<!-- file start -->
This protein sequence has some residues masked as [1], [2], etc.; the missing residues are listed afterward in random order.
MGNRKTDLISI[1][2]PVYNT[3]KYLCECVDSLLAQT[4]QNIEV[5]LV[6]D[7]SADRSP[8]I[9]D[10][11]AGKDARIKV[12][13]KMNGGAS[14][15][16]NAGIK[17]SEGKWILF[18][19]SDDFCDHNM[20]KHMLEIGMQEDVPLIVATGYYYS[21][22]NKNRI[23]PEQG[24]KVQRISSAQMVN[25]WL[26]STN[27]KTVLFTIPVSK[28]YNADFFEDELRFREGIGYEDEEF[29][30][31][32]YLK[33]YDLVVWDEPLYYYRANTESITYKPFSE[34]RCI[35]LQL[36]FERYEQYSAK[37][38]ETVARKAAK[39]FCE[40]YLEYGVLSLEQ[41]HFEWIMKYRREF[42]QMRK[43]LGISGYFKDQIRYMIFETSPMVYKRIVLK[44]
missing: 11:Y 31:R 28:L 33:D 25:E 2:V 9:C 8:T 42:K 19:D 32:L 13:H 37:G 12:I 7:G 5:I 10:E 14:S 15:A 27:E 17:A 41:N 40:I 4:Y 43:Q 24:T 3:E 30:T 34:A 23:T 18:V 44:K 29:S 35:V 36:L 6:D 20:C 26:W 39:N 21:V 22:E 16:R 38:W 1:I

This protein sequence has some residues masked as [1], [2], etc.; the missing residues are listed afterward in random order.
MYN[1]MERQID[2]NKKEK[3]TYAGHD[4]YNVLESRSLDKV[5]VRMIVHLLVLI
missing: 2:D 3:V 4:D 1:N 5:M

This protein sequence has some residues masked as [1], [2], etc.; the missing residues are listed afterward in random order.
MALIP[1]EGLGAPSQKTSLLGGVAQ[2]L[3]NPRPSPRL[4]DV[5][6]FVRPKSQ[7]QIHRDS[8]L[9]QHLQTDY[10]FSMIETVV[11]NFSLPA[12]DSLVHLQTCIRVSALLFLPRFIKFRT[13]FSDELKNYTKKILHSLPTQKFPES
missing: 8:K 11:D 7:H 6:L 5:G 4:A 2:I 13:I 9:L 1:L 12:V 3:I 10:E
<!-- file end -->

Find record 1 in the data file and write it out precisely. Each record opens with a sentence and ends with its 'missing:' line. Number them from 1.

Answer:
This protein sequence has some residues masked as [1], [2], etc.; the missing residues are listed afterward in random order.
MGNRKTDLISI[1][2]PVYNT[3]KYLCECVDSLLAQT[4]QNIEV[5]LV[6]D[7]SADRSP[8]I[9]D[10][11]AGKDARIKV[12][13]KMNGGAS[14][15][16]NAGIK[17]SEGKWILF[18][19]SDDFCDHNM[20]KHMLEIGMQEDVPLIVATGYYYS[21][22]NKNRI[23]PEQG[24]KVQRISSAQMVN[25]WL[26]STN[27]KTVLFTIPVSK[28]YNADFFEDELRFREGIGYEDEEF[29][30][31][32]YLK[33]YDLVVWDEPLYYYRANTESITYKPFSE[34]RCI[35]LQL[36]FERYEQYSAK[37][38]ETVARKAAK[39]FCE[40]YLEYGVLSLEQ[41]HFEWIMKYRREF[42]QMRK[43]LGISGYFKDQIRYMIFETSPMVYKRIVLK[44]
missing: 11:Y 31:R 28:L 33:D 25:E 2:V 9:C 8:T 42:K 19:D 32:L 13:H 37:G 12:I 7:G 5:I 10:E 14:S 15:A 27:E 17:A 41:N 40:I 4:Y 43:Q 24:T 3:E 30:T 34:A 23:T 18:V 44:K 29:S 35:V 36:L 6:D 20:C 26:W 39:N 21:V 22:E 16:R 38:W 1:I